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Cell Biosci 2011 Sep 06;11:30. doi: 10.1186/2045-3701-1-30.
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The development of the adult intestinal stem cells: Insights from studies on thyroid hormone-dependent amphibian metamorphosis.

Adult organ-specific stem cells are essential for organ homeostasis and repair in adult vertebrates. The intestine is one of the best-studied organs in this regard. The intestinal epithelium undergoes constant self-renewal throughout adult life across vertebrates through the proliferation and subsequent differentiation of the adult stem cells. This self-renewal system is established late during development, around birth, in mammals when endogenous thyroid hormone (T3) levels are high. Amphibian metamorphosis resembles mammalian postembryonic development around birth and is totally dependent upon the presence of high levels of T3. During this process, the tadpole intestine, predominantly a monolayer of larval epithelial cells, undergoes drastic transformation. The larval epithelial cells undergo apoptosis and concurrently, adult epithelial stem/progenitor cells develop de novo, rapidly proliferate, and then differentiate to establish a trough-crest axis of the epithelial fold, resembling the crypt-villus axis in the adult mammalian intestine. We and others have studied the T3-dependent remodeling of the intestine in Xenopus laevis. Here we will highlight some of the recent findings on the origin of the adult intestinal stem cells. We will discuss observations suggesting that liganded T3 receptor (TR) regulates cell autonomous formation of adult intestinal progenitor cells and that T3 action in the connective tissue is important for the establishment of the stem cell niche. We will further review evidence suggesting similar T3-dependent formation of adult intestinal stem cells in other vertebrates.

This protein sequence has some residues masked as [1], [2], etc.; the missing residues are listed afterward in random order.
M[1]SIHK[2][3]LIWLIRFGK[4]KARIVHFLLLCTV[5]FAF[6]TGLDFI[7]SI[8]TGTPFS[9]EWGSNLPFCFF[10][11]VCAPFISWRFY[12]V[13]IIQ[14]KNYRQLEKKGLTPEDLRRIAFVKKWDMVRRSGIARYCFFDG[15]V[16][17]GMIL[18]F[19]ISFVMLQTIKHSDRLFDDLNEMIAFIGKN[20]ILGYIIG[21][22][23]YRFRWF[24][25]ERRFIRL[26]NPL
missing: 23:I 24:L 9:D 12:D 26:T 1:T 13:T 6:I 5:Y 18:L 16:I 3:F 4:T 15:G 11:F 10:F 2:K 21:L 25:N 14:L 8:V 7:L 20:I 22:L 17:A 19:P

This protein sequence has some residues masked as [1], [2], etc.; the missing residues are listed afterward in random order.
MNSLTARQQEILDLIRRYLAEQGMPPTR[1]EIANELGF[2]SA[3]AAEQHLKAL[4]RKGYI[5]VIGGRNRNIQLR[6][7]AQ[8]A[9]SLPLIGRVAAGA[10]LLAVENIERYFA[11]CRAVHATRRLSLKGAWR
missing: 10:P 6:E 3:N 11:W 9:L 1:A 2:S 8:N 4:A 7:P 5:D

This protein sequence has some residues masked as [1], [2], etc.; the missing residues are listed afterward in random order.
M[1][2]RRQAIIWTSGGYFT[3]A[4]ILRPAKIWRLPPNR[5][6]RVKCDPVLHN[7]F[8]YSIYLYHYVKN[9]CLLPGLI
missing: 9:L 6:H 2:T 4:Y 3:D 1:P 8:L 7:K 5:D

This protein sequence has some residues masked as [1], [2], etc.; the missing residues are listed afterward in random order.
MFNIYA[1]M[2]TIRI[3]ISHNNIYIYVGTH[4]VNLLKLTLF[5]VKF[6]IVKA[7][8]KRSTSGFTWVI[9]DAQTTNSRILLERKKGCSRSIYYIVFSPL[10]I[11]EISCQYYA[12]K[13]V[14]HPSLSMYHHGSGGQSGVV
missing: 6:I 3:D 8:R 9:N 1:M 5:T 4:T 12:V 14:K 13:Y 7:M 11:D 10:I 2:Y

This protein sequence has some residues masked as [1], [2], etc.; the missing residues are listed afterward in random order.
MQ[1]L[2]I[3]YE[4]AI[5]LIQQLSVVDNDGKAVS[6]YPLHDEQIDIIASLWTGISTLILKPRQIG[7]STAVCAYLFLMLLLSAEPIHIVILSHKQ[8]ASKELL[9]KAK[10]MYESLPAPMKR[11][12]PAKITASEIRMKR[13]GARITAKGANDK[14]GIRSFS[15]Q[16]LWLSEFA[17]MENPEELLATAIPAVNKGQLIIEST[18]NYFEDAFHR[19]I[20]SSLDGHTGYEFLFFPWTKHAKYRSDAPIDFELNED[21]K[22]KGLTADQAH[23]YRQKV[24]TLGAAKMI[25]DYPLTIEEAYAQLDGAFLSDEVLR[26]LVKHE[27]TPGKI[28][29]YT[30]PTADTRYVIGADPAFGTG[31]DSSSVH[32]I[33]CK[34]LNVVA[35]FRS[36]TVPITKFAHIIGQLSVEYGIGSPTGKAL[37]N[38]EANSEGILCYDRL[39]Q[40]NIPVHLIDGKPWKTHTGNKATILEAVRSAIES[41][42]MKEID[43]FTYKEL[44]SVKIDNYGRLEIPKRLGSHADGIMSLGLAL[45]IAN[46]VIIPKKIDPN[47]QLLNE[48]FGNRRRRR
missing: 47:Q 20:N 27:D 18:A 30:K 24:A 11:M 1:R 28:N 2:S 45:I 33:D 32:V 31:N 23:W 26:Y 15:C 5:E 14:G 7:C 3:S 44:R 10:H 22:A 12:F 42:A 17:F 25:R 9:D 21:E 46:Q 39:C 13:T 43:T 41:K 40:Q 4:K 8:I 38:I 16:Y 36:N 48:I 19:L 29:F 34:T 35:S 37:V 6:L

PubMed ID: 21896185
PMC ID: PMC3177767
Article link: Cell Biosci

Species referenced: Xenopus laevis
Genes referenced: akt1 cdkn1a crebbp ep300 fabp2 h4c4 krt12.4 msi1 ncor1 ncor2 nsg1 prmt1 shh
Morpholinos: prmt1 MO2 prmt1 MO3

Article Images: [+] show captions
References [+] :
Amano, Metamorphosis-associated and region-specific expression of calbindin gene in the posterior intestinal epithelium of Xenopus laevis larva. 1998, Pubmed, Xenbase